Patients who have a fragility fracture are at high
risk for subsequent fractures and prescription drugs
represent one factor that could be modified to
reduce the risk of subsequent fracture: even after
an accident, less than 10 percent of them stop
taking those drugs, according to a new study.
A retrospective cohort study was conducted between
February 2015 and March 2016, 168.133
community-dwelling Medicare beneficiaries, on
average age 80, who survived a fracture of the hip,
shoulder and the authors compared their records with
retail pharmacy claims to identify which patients
had been taking medicines that increase the risk of
a fall, decrease bone density or are otherwise tied
to an increased risk of fracture.
A total of 168.133 patients with a fragility
fracture (141.569 women; 84.2%) met the inclusion
criteria for this study; 91.8% were white.
Across all fracture types, the mean age was 80.0
years, and 53.2% of the fracture cohort was
hospitalized at the time of the index fracture,
although this varied significantly depending on
fracture type (100% of hip fractures, 8.2% of wrist
fractures, and 15.0% of shoulder fractures).
The frequency of discharge to an institution for
rehabilitation following hospitalization also varied
by fracture type, but the mean duration of acute
rehabilitation did not: 28.1 (19.8) days.
Most patients were exposed to at least 1 nonopiate
drug associated with increased fracture risk in the
4 months before fracture (77.1% of hip, 74.1% of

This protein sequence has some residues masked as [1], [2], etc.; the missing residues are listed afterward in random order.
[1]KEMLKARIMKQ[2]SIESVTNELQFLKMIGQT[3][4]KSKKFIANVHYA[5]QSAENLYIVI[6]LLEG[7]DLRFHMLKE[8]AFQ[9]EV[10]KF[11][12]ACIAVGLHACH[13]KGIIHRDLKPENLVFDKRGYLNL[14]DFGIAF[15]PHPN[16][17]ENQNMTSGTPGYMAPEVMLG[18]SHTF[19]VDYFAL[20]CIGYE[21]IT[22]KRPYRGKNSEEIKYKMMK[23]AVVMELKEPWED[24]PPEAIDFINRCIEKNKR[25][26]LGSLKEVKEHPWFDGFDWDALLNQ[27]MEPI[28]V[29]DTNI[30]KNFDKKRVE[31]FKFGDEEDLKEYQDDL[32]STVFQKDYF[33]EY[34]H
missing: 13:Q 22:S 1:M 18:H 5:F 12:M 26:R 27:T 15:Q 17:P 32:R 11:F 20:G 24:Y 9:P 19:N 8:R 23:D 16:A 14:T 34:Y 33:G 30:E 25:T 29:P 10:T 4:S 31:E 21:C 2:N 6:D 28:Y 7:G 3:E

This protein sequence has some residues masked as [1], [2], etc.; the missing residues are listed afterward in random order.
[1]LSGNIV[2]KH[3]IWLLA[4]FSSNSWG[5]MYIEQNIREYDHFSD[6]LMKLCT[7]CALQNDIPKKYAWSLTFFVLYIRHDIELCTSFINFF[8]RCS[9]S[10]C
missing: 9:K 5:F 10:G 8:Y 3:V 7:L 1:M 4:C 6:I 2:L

wrist, and 75.9% of shoulder fractures).
Approximately 7% of these patients discontinued this
drug exposure after the fracture, but this was
offset by new users after fracture.
Consequently, the proportion of the cohort exposed
following fracture was unchanged (80.5%, 74.3%, and
76.9% for hip, wrist, and shoulder, respectively).
There was no change in the average number of
fracture-associated drugs used.
This same pattern of use before and after fracture
was observed across all 3 drug mechanism categories.
Use of drugs to strengthen bone density was uncommon
(=25%) both before and after fracture.
Some drugs affect balance and memory, like the
sleeping pills, which can lead to a fall, blood
pressure medications cause changes in blood pressure
that could lead to a fall while other drugs, like
prednisone or medications for heartburn, increase
bone loss which can lead to a fracture.
For many of the studied drugs, there are alternative
drugs that treat the same conditions but with a
lower risk of fracture, and in other cases, it may
be possible to eliminate a drug altogether,
For more information
Patterns of Prescription Drug Use Before and After
Jeffrey C. Munson, MD, MSCE; Julie P. W. Bynum, MD,
MPH; John-Erik Bell, MD, MS; Robert Cantu, MD, MS;
Christine McDonough, PT, PhD; Qianfei Wang, MS; Tor
D. Tosteson, ScD; Anna N. A. Tosteson, ScD.